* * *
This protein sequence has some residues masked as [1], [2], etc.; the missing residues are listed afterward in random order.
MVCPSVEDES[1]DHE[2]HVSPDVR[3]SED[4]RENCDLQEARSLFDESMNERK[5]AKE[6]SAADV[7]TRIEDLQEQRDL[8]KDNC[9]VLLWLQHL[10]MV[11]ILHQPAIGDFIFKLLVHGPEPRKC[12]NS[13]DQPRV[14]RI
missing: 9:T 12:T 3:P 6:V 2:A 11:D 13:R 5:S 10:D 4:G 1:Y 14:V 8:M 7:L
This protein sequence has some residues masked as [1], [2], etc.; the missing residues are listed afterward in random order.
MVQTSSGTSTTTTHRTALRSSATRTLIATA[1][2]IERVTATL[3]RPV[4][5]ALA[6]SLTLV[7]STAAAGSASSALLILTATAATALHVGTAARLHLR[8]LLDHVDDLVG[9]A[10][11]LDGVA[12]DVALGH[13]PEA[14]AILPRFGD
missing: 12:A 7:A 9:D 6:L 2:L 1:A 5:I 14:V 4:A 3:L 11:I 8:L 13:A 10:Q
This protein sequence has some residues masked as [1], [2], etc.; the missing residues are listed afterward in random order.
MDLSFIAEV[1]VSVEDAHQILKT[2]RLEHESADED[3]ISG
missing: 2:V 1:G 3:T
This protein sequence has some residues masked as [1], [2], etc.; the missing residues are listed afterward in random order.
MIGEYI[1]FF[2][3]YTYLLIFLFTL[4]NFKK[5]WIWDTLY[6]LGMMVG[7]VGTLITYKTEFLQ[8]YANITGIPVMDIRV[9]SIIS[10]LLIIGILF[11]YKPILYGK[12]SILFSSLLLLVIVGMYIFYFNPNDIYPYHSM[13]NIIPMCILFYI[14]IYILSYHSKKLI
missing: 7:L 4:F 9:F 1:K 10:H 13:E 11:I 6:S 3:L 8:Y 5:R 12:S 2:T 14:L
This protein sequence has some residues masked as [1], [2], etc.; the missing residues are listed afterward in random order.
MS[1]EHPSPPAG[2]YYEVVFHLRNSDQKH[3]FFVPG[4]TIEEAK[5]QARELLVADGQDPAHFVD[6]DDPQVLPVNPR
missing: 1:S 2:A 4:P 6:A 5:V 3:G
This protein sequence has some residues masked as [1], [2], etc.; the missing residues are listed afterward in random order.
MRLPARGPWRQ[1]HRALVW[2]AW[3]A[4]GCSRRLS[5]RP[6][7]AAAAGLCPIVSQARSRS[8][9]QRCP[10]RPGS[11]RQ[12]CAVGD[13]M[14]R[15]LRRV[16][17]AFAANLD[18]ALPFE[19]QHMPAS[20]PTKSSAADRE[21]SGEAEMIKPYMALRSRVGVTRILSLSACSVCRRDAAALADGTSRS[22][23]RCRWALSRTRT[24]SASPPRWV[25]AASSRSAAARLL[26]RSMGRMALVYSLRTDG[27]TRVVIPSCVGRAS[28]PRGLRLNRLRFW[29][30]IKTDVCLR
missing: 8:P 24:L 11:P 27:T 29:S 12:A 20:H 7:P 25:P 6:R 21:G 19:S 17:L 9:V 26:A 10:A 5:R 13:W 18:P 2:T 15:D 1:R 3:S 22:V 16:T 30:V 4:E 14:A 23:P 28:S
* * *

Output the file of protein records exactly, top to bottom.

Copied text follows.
This protein sequence has some residues masked as [1], [2], etc.; the missing residues are listed afterward in random order.
MVCPSVEDES[1]DHE[2]HVSPDVR[3]SED[4]RENCDLQEARSLFDESMNERK[5]AKE[6]SAADV[7]TRIEDLQEQRDL[8]KDNC[9]VLLWLQHL[10]MV[11]ILHQPAIGDFIFKLLVHGPEPRKC[12]NS[13]DQPRV[14]RI
missing: 9:T 12:T 3:P 6:V 2:A 11:D 13:R 5:S 10:D 4:G 1:Y 14:V 8:M 7:L
This protein sequence has some residues masked as [1], [2], etc.; the missing residues are listed afterward in random order.
MVQTSSGTSTTTTHRTALRSSATRTLIATA[1][2]IERVTATL[3]RPV[4][5]ALA[6]SLTLV[7]STAAAGSASSALLILTATAATALHVGTAARLHLR[8]LLDHVDDLVG[9]A[10][11]LDGVA[12]DVALGH[13]PEA[14]AILPRFGD
missing: 12:A 7:A 9:D 6:L 2:L 1:A 5:I 14:V 4:A 3:L 11:I 8:L 13:A 10:Q
This protein sequence has some residues masked as [1], [2], etc.; the missing residues are listed afterward in random order.
MDLSFIAEV[1]VSVEDAHQILKT[2]RLEHESADED[3]ISG
missing: 2:V 1:G 3:T
This protein sequence has some residues masked as [1], [2], etc.; the missing residues are listed afterward in random order.
MIGEYI[1]FF[2][3]YTYLLIFLFTL[4]NFKK[5]WIWDTLY[6]LGMMVG[7]VGTLITYKTEFLQ[8]YANITGIPVMDIRV[9]SIIS[10]LLIIGILF[11]YKPILYGK[12]SILFSSLLLLVIVGMYIFYFNPNDIYPYHSM[13]NIIPMCILFYI[14]IYILSYHSKKLI
missing: 7:L 4:F 9:F 1:K 10:H 13:E 11:I 6:S 3:L 8:Y 5:R 12:S 2:T 14:L
This protein sequence has some residues masked as [1], [2], etc.; the missing residues are listed afterward in random order.
MS[1]EHPSPPAG[2]YYEVVFHLRNSDQKH[3]FFVPG[4]TIEEAK[5]QARELLVADGQDPAHFVD[6]DDPQVLPVNPR
missing: 1:S 2:A 4:P 6:A 5:V 3:G
This protein sequence has some residues masked as [1], [2], etc.; the missing residues are listed afterward in random order.
MRLPARGPWRQ[1]HRALVW[2]AW[3]A[4]GCSRRLS[5]RP[6][7]AAAAGLCPIVSQARSRS[8][9]QRCP[10]RPGS[11]RQ[12]CAVGD[13]M[14]R[15]LRRV[16][17]AFAANLD[18]ALPFE[19]QHMPAS[20]PTKSSAADRE[21]SGEAEMIKPYMALRSRVGVTRILSLSACSVCRRDAAALADGTSRS[22][23]RCRWALSRTRT[24]SASPPRWV[25]AASSRSAAARLL[26]RSMGRMALVYSLRTDG[27]TRVVIPSCVGRAS[28]PRGLRLNRLRFW[29][30]IKTDVCLR
missing: 8:P 24:L 11:P 27:T 29:S 12:A 20:H 7:P 25:P 6:R 21:G 19:S 17:L 9:V 26:A 10:A 5:R 13:W 18:P 2:T 15:D 1:R 3:S 22:V 16:T 30:V 4:E 14:A 23:P 28:S